In spite of my young atheism and my naïve devotion to scientific optimism, profoundly religious works of literature shaped my spirit. The first novels I read, in the summer between second and third grade, were The Chronicles of Narnia.
I love the Groucho Marx quote, “Outside of a dog, a book is man’s best friend. Inside of a dog, it’s too dark to read,” because I think it’s hilarious and it combines two of my favorite things, dogs and books. But I’ve had a nagging question about books for years; is it OK to give up on a book? And if so, at what point is it OK to give up on a book? This question of whether and when to give up on a book might seem trivial but for me it has both philosophical and practical implications.
So, what about writing ourselves? Every day, our thoughts, words and actions conspire to create the way that others perceive us and influence the ways in which they understand us. We create “texts” through which we ask others to interpret us, and we hope that we do it well. We’ve all been misunderstood, and often can’t quite grasp why.
On the most basic level, movies simply ask for a type of attentiveness that is hard to muster if you’re depressed. Cerebral films tend to have a lot of silences and moments where the spectator is encouraged to reflect on the images. That’s fine, but when you’re depressed, the only reflecting you’ll be doing is on various sad thoughts and anxieties floating around in your head.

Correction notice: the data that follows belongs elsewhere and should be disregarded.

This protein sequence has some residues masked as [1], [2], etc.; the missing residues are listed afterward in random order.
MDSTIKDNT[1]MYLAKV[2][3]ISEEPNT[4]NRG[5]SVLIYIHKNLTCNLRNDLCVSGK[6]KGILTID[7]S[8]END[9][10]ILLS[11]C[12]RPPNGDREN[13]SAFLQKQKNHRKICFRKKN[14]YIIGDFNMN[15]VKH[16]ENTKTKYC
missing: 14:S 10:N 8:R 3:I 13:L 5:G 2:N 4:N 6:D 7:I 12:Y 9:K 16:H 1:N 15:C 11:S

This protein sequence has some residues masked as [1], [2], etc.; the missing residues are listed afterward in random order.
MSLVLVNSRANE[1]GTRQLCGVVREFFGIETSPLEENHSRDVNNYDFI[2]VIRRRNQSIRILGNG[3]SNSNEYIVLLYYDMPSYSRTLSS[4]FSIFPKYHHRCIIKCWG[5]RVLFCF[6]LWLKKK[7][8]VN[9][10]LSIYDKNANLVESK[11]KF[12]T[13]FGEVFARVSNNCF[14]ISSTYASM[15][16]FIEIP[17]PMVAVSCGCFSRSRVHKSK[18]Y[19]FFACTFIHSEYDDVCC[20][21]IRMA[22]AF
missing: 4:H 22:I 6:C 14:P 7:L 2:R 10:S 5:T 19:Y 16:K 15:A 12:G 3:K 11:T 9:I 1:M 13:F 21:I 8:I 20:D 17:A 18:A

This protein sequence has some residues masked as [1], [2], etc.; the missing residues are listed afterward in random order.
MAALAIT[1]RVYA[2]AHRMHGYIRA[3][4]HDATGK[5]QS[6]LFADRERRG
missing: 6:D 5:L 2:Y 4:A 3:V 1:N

There’s so much to read in the world–and, if you commute, so much time to get that reading done. But why not succumb to exhaustion and paralysis? Books aren’t merely made to be read–they give your bag a nice shape and structure when carried, unopened, for months!
Book clubs—the phrase alone conjures up the taste of white wine and melty cheese cubes and a vision of copies of The Deep End of the Ocean, only the first halves even slightly perused. We can thank Oprah for this template, despite her best intentions, but it’s also kind of a primal urge to get together and drink, and a slightly-less primal urge to conceal this liquoring-up behind the veneer of literature.
The Kindle is the superior reading device because apart from the “Experimental” section, which allows you to listen to mp3s and browse the Web, all you can do is read. Who would want to browse the Web on a Kindle? It’s a horrible experience, like playing an educational computer game in a school library in 1991.
A girl who reads possesses a vocabulary that can describe that amorphous discontent as a life unfulfilled—a vocabulary that parses the innate beauty of the world and makes it an accessible necessity instead of an alien wonder.
Henry James is an author that many people love to hate. The scars of reading James too early or too quickly––or reading the wrong Henry James altogether––can take a lifetime to heal, which is a shame, because his stories are some of the most memorable in fiction.
Surely readers of e-books are not scanning, as so many of us are wont to do online. But there have to be some differences between the electronic and the printed reading experience. The usability guru Jakob Nielsen conducted a study to find out.